As a breed, pit bulls have a bad rap. Like every dog they are vulnerable to homelessness and mistreatment. However, they are more vulnerable to being forced into fighting than other breeds. Michael Vick, whose unearthed gambling operation was found to not only force dogs to fight, but also kill under-performing dogs in twisted ways, is only one story in a mass of untold stories. Aside from the breed’s abuses, one finds that adopting out this breed is highly difficult. Many shelters do not intake pit bulls at all, and many of the shelters that do find themselves limited in their intake by state regulations or their own policies that dictate pit bull capacity. Given these dogs’ poor disposition, what should you do if you find a pit pull?
Evaluate the Pit Bull before Doing Anything
Yes, this breed is poorly represented in the media. However, any breed of dog that has been abused, neglected, or homeless may be aggressive to humans or other dogs. Before allowing a dog into an environment with the potential of an accident, it is important to evaluate him or her. Pit Bull Rescue Central (PBRC) is a great resource for pit bull owners and those that find a homeless or lost pit bull. They suggest the following for evaluating a pit bull:
Before interacting with the dog in any way, simply observe it. Compare it with other dogs’ temperaments that you have observed in the past. If the dog seems agitated, on edge in a stiff-like stance, or very hyper, it may be best to avoid the dog. It may feel threatened, and animals that feel threatened instinctually protect themselves. See the PBRC’s website for detailed instructions and instructional charts on how to evaluate a dog.
If you find that dog of any breed is aggressive to humans, it is best to notify the relevant authorities. If you find that the dog seems friendly enough to be around, please keep in mind that the dog is still a stranger and that you should act cautiously. Abused and neglected dogs may react aggressively to something that you consider non-aggressive. That same action may have been an aggressive act by their former abuser. For example, the petting a dog’s tail; an abuser may have done something violent to the dog’s tail, and the dog may try to protect itself when you touch it there.
Begin Searching For an Owner
Once you have determined that the dog is safe to be around, begin your search for its owner. This is the ideal end for the dog, and not just because it will get to go home; due to the breed’s bad image in the media, adopting out a pit bull can be very difficult. The PBRC’s website suggests the following to aid you in your search:
• Check for “Lost” ads in your local paper.
• Post a “Found” ad in your local paper. The ad should not be especially detailed as you want to avoid people looking for a fighting dog, or the wrong owners. When people inquire, ask for detailed descriptions of unique characteristics of their lost pet.
• Have the dog scanned for a microchip. You can have this done at a vet’s office or at a shelter. It is an identifying chip that many dogs have implanted into their shoulders to identify their owners in the event of being lost.
Contact Local Pit Bull Friendly Shelters
This can prove to be a difficult task. As was previously stated, some pit bull friendly shelters are limited on how many they may intake by either the state or their own policies. The PBRC website provides a list of shelters local to your area that intake and adopt out pit bulls; it also determines whether each shelter is a kill or non-kill shelter. The PBRC makes it clear that many of these shelters, as well as foster homes, will more than likely be full. The dog’s best opportunity to find a home will be if you foster him or her until a permanent home can be located.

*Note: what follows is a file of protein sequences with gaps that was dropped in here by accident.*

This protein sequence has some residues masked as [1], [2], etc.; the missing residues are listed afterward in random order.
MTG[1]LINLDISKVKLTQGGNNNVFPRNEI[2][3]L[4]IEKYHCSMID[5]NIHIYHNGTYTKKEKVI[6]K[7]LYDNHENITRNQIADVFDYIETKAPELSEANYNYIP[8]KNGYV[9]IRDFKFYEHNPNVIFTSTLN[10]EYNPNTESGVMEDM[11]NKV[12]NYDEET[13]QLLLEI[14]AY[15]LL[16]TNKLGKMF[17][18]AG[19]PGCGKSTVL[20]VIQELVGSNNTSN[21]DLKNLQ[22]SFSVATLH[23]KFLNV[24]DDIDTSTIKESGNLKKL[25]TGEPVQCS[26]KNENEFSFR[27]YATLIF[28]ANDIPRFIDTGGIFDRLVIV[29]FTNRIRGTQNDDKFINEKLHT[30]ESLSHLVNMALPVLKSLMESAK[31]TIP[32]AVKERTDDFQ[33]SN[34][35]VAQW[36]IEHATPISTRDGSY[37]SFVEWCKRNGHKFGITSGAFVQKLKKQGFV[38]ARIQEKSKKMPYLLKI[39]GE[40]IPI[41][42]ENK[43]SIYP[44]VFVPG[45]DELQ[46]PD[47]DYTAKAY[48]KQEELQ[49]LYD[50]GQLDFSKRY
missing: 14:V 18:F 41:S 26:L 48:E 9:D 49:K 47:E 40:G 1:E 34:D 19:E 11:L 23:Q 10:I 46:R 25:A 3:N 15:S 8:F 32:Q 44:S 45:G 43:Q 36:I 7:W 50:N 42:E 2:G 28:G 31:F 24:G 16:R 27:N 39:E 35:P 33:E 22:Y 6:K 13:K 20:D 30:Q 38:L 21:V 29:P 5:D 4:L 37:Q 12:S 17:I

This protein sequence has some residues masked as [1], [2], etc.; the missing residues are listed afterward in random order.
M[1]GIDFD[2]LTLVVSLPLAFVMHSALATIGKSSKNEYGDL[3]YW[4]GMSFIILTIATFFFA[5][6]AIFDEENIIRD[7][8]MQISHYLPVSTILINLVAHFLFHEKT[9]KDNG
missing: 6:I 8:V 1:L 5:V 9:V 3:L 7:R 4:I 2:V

Another option is to call your local Human Society or Society for the Prevention of Cruelty to Animals, also known as the SPCA. Although they may not be able to intake your found pit bull, they can direct you to proper shelters or other resources to help you in your quest to find the dog a home.
Find Your Found Pit Bull a Home
Finding a home for any dog can be a difficult and long process because the animal population is so overpopulated; unfortunately, there are more animals than people willing to take care of them. In order to find a permanent home for your found pit bull as quickly as possible, PBRC suggests that you do the following:
• Get your pit bull spayed or neutered and all of its shots. This makes him or her more attractive to potential owners and less likely to be adopted by a dog fighter or breeder; dog fighters and breeders find unfixed animals without shots to be more attractive than the opposite. Resources can be found on the PBRC website, and you may also call 1 (800)-248-SPAY or 1 (800)-321-PET. There are programs that exist that make costly vaccines and spaying/neutering affordable.
• Get your pit bull evaluated by a professional to assess if he or she is good around children and adults, as well as other dogs and animals. This will allow you to ensure that the dog’s new home is the right home.
• Advertise your pit bull. Fill out a listing form for the PBRC and websites like Pet Finder and 1-800-save-a-pet. Put up flyers around your local area, like local shelters, veterinary offices, and local papers. Utilize social media to get the word out about your pit bull in need of a home.
Amy Shoemaker is a guest post and article writer bringing to us her thoughts on what to do if you find a pit bull. Additionally, Amy writes about nursing home abuse for www.nursinghomeabuse.net.